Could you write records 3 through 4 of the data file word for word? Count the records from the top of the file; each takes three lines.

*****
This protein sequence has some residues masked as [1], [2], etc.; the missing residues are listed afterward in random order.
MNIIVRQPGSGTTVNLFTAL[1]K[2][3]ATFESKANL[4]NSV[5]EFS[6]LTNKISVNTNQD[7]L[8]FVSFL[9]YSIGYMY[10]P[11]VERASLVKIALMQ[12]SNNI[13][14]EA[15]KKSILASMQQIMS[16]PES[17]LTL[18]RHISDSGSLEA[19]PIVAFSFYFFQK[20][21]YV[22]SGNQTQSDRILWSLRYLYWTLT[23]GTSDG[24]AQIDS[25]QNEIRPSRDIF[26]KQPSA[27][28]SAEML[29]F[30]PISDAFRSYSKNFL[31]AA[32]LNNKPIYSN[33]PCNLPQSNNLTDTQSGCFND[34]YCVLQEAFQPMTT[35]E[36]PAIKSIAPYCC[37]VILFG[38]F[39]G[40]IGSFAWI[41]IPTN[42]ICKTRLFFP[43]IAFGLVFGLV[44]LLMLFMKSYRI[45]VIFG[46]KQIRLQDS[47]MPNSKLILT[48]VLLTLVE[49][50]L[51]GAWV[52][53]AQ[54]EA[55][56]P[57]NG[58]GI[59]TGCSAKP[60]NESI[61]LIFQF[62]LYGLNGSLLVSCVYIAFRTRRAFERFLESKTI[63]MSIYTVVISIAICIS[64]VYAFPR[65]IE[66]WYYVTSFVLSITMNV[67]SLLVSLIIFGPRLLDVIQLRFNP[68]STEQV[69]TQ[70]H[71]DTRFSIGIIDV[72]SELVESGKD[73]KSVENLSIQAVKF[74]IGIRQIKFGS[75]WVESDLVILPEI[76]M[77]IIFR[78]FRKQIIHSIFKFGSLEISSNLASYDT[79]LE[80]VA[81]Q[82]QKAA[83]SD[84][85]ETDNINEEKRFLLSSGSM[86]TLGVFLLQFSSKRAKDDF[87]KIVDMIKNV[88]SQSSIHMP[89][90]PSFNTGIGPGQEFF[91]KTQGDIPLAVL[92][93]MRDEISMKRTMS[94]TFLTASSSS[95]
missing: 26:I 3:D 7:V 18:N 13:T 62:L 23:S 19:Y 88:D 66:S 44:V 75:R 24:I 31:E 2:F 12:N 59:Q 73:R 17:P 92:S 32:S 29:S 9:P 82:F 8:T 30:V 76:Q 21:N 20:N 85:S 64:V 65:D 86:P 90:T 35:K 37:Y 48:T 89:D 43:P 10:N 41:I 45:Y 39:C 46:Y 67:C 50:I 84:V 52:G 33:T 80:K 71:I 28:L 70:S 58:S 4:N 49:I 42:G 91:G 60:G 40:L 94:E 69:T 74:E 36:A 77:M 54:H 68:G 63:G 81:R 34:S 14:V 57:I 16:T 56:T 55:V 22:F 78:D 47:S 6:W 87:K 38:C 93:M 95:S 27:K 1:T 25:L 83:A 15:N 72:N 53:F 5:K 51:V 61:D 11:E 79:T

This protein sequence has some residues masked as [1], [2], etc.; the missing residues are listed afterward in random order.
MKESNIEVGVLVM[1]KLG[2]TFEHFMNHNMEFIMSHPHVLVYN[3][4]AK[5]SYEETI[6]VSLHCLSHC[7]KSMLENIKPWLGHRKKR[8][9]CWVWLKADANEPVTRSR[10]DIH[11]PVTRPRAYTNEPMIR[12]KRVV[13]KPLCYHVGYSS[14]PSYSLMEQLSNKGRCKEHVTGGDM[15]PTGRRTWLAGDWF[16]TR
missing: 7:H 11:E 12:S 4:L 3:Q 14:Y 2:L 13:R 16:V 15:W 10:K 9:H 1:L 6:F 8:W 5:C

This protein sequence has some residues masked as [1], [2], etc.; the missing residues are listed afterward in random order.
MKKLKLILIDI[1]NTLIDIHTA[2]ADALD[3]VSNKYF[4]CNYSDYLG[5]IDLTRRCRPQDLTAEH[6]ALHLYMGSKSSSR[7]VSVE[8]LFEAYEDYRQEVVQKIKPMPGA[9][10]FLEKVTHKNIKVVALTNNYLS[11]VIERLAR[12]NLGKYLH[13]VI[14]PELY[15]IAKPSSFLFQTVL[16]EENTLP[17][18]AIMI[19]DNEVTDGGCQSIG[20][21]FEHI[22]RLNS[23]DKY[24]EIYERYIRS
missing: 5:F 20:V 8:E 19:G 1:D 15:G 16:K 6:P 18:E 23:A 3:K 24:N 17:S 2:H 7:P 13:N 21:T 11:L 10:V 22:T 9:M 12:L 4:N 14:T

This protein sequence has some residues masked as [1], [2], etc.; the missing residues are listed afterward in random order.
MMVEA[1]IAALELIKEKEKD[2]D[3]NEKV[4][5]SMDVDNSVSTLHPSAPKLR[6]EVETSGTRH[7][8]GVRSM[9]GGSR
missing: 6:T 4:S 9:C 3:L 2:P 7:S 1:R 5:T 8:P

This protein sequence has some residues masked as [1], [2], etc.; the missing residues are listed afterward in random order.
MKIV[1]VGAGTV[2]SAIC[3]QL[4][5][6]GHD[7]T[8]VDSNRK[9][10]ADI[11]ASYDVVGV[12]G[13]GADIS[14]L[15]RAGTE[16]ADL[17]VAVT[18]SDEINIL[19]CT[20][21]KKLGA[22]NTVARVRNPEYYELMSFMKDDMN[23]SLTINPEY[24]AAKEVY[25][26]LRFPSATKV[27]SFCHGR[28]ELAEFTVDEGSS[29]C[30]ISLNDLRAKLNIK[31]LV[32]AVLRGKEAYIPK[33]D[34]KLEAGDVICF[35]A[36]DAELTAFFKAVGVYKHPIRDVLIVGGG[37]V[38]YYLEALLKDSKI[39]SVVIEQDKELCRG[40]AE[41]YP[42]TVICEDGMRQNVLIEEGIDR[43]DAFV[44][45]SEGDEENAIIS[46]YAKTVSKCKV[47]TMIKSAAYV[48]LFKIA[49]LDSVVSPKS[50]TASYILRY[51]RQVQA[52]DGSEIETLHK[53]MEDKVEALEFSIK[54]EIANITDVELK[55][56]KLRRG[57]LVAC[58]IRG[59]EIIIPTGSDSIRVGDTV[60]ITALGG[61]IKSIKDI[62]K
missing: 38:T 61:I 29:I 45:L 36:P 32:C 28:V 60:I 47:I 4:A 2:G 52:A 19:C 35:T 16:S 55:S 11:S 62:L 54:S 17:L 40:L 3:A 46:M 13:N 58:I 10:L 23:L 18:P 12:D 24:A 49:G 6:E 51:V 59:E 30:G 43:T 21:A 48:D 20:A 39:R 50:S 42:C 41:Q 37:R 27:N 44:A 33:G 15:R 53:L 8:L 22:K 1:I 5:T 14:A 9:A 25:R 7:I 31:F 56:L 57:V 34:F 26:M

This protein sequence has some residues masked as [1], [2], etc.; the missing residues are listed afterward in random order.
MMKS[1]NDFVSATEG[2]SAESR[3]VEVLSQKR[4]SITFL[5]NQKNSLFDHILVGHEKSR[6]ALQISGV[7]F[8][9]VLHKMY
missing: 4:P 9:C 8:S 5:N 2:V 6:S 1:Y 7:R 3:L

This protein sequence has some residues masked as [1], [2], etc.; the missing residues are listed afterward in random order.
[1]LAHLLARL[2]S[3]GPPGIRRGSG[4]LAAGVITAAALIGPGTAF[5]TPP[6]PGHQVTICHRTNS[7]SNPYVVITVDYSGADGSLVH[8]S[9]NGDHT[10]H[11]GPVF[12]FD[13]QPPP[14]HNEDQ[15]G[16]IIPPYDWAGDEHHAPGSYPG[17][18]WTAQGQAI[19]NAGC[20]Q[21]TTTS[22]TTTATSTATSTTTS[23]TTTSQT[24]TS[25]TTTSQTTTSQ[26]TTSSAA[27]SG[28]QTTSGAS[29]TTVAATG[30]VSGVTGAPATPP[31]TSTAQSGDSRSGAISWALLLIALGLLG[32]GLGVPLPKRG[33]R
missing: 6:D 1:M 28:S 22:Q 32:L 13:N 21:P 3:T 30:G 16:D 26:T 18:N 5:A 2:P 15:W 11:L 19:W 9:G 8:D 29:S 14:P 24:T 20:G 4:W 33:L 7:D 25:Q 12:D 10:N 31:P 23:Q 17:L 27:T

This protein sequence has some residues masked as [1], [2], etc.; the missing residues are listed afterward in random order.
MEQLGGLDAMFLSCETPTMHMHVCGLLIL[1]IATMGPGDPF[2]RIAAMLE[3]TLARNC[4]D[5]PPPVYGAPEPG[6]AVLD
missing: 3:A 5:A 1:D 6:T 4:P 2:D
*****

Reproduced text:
This protein sequence has some residues masked as [1], [2], etc.; the missing residues are listed afterward in random order.
MKKLKLILIDI[1]NTLIDIHTA[2]ADALD[3]VSNKYF[4]CNYSDYLG[5]IDLTRRCRPQDLTAEH[6]ALHLYMGSKSSSR[7]VSVE[8]LFEAYEDYRQEVVQKIKPMPGA[9][10]FLEKVTHKNIKVVALTNNYLS[11]VIERLAR[12]NLGKYLH[13]VI[14]PELY[15]IAKPSSFLFQTVL[16]EENTLP[17][18]AIMI[19]DNEVTDGGCQSIG[20][21]FEHI[22]RLNS[23]DKY[24]EIYERYIRS
missing: 5:F 20:V 8:E 19:G 1:D 15:G 16:K 6:P 18:E 23:A 3:K 24:N 17:S 2:H 7:P 13:N 21:T 11:L 10:V 22:T 9:M 12:L 4:N 14:T

This protein sequence has some residues masked as [1], [2], etc.; the missing residues are listed afterward in random order.
MMVEA[1]IAALELIKEKEKD[2]D[3]NEKV[4][5]SMDVDNSVSTLHPSAPKLR[6]EVETSGTRH[7][8]GVRSM[9]GGSR
missing: 6:T 4:S 9:C 3:L 2:P 7:S 1:R 5:T 8:P